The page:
LONDON—Even B2B brands can benefit from telling persuasive consumer stories, Intel's Stuart Dommett told delegates at today's In2 Innovation Summit in London.

Dommett, who is EMEA business content marketing practice lead, made the comments in an onstage conversation with H+K Strategies London's director of content and publishing strategies Vikki Chowney.

In particular, Dommett pointed out that he now thinks of himself as a publisher, to the extent that he is willing to cut out traditional media intermediaries. This, he said, was necessary to bring Intel's broader relevance to life in a "competitive and cluttered environment."

"I’m after a publisher’s audience," said Dommett. "I have to think of myself as a publisher. I have engage that audience and bring them closer to me. The way to do that as a publisher."

To do that, Intel has placed a robust editorial process within its company, rather than outsourcing to an agency. This has resulted in successful branded content around such events as footballer Harry Kane's England debut, and a competition for 'Santa's CIO'.

"The content has to come through a really strong editorial process," said Dommett. "And that has to sit inside Intel, it can’t sit within an agency. We have to own that." He also pointed to the importance of having "creative people around you that come from different walks of life."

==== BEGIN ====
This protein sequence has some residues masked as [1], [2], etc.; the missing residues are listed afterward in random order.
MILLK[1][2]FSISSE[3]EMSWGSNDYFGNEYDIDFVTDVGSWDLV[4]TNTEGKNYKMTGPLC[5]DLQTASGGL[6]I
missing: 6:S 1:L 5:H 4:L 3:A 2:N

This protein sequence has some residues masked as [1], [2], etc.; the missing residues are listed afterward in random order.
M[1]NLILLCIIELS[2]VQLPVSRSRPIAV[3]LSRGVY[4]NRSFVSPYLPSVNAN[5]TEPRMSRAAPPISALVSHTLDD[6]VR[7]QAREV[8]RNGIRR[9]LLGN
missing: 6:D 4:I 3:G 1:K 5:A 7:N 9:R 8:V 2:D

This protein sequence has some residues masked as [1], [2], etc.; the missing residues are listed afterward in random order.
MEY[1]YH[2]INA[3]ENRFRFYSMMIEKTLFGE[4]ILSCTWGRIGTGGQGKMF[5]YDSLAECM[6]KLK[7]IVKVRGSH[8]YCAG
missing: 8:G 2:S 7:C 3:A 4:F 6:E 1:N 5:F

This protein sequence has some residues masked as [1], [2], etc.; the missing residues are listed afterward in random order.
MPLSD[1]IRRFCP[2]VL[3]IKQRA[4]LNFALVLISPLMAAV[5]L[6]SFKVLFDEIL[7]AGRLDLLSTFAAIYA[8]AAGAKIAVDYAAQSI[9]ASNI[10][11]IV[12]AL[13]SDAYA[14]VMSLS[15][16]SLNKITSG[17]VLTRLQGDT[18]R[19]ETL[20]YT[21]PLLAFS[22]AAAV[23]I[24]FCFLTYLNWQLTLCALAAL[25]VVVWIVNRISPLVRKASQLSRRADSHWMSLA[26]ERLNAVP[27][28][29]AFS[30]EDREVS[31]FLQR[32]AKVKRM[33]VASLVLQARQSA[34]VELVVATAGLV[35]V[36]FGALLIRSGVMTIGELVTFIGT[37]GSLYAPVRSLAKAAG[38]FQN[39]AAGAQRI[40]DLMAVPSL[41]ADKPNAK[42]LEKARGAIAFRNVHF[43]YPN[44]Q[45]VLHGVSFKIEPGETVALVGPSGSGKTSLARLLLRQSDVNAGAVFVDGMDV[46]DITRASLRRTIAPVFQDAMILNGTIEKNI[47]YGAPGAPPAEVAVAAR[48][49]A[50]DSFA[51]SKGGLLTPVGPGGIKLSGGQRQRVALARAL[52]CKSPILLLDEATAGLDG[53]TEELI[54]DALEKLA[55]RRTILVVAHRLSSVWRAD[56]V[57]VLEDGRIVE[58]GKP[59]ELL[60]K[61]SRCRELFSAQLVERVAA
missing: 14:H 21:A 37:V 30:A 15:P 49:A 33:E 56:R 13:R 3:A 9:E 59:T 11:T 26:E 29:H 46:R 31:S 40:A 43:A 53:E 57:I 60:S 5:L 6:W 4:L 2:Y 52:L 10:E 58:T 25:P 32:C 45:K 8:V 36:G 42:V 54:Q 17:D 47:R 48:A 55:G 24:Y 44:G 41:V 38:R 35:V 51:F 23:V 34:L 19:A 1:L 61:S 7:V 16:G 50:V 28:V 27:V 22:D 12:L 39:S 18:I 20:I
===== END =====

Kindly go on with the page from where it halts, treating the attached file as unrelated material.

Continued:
Reinforcing the importance of a storytelling mentality, Dommett advised delegates to plan for specific events. "Scenario planning and anticipated content is key... you have to be ready," added Chowney.

And while "cost-efficient reach is important", he noted that "engagement" is a much more relevant metric for Intel.

This kind of shift in attitude is not always an easy one for companies to make. Dommett explained that, at Intel, storytelling is still a "skunkworks" that is "under the radar."

"Sometimes it takes somebody to do something different and prove something," he said. "Storytelling is the right thing to do. Now, we have to measure. We have to show how this is going to work."